On Distant Stations is a recurring feature devoted to obscure bands and artists – particularly those who never recorded a full-length album. In it, we explore the stories and songs behind some of pop music’s most intriguing “could have been” cases.
In my previous On Distant Stations article on The Dovers, I extolled the virtues of the Nuggets box set. Not only is Rhino’s 1998 expanded release essential listening for any fan of American garage rock, it spawned an equally great sequel – the 2001 Original Artyfacts From the British Empire and Beyond, which focused on the sixties garage rock scene outside of the United States. While both sets are remarkable collections of music, they make one critical error: essentially, the Nuggets box sets present garage rock as a exclusively male phenomenon.
Perhaps in recognition of this shortcoming, Rhino issued One Kiss Can Lead to Another: Girl Group Sounds Lost and Found in 2005. Though this set largely focused on pop artists, it did manage to include a few tracks from legitimate “girl bands”, including a relatively unknown group from Niles, Michigan called The Luv’d Ones. Their track, “Up Down Sue,” represents a stark contrast from the more polished sounds found throughout the set, and could have easily found a home on the male-dominated Nuggets.
“Up Down Sue” was the A-side to one of the four singles that The Luv’d Ones released in 1966, but the group’s beginnings trace back to 1964, when Char Vinnedge (guitar, lead vocals) formed The Tremolons with her sister Chris (bass), Mary Gallagher (rhythm guitar), and Faith Orem (drums). The Tremolons would release two singles in 1965, including Vinnedge’s original composition, “Please Let Me Know.”
The novelty of an all-female group was apparently not lost on Wildwood Records, the tiny Benton Harbor, Michigan label that released The Tremolons’ two singles. Each of their four sides included a description that prominently displayed “All Girl Combo” under the band’s name. This “qualifier” would follow the group for the rest of their career together, forcing them to win over the sometimes-hostile crowds that they encountered.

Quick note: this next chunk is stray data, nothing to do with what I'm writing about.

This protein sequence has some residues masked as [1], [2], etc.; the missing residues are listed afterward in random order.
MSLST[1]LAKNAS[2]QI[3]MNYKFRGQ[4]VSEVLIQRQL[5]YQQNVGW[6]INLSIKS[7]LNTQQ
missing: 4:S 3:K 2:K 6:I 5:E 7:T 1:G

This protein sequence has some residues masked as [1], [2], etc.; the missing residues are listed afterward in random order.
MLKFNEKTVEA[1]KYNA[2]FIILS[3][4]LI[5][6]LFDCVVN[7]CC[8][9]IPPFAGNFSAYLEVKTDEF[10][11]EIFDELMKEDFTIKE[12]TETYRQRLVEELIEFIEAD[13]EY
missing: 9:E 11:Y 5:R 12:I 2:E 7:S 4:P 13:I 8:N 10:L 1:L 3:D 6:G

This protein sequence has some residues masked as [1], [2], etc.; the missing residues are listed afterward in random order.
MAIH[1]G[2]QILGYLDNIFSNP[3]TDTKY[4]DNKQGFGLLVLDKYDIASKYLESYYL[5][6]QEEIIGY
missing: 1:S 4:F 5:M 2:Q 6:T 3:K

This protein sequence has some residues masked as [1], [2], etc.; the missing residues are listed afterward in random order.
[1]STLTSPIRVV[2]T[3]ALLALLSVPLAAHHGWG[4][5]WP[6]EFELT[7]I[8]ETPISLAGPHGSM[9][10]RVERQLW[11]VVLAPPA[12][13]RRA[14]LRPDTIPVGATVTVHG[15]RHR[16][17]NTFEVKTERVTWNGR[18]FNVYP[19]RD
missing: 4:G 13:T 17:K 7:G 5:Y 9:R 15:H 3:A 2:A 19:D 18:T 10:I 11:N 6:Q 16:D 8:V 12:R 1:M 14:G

In 1965, The Tremolons changed their name to The Luv’d Ones, on the suggestion of someone at their new label, Dunwich Records. By this point, Char Vinnedge had firmly established herself as the leader of the group – writing all of the band’s songs, booking their shows and touring arrangements, designing artwork, and even driving the group’s van from gig to gig. Both Vinnedge’s talent and ambition left a lasting impression on everyone who saw her in action.
The Luv’d Ones had a much different sound than they had as The Tremolons – tapping into the garage rock stylings that thousands of other young American bands were exploring in the wake of the British Invasion. Vinnedge partially established her unique guitar tone by tuning her Gibson SG down a full step – gaining a “deeper” sound that matched her alto voice – and by embracing feedback and fuzz.
The Luv’d Ones would release four singles (with seven unique tracks) in 1966. Three were issued by Dunwich and one was released on the White Oak label. No specific dates appear online, but analyzing the Dunwich catalog numbers seems to be a reasonable way to guess their release order. The White Oak A-side – the aforementioned “Up Down Sue” – is arguably the group’s best-known track, so we’ll begin there.
“Up Down Sue” announces itself with a blast of guitar, which leads into a rumbling low-end heavy track. Char Vinnedge’s vocals are complemented by harmonies from her sister Chris and Mary Gallagher. It’s a simple track, but like many of the fuzzier moments on Nuggets, “Up Down Sue” finds the DIY ethos of punk rock fully intact, a decade before the term was being used. While The Luv’d Ones weren’t the first all-female rock band, none of their predecessors created music that fit in so seamlessly with their male garage rock counterparts.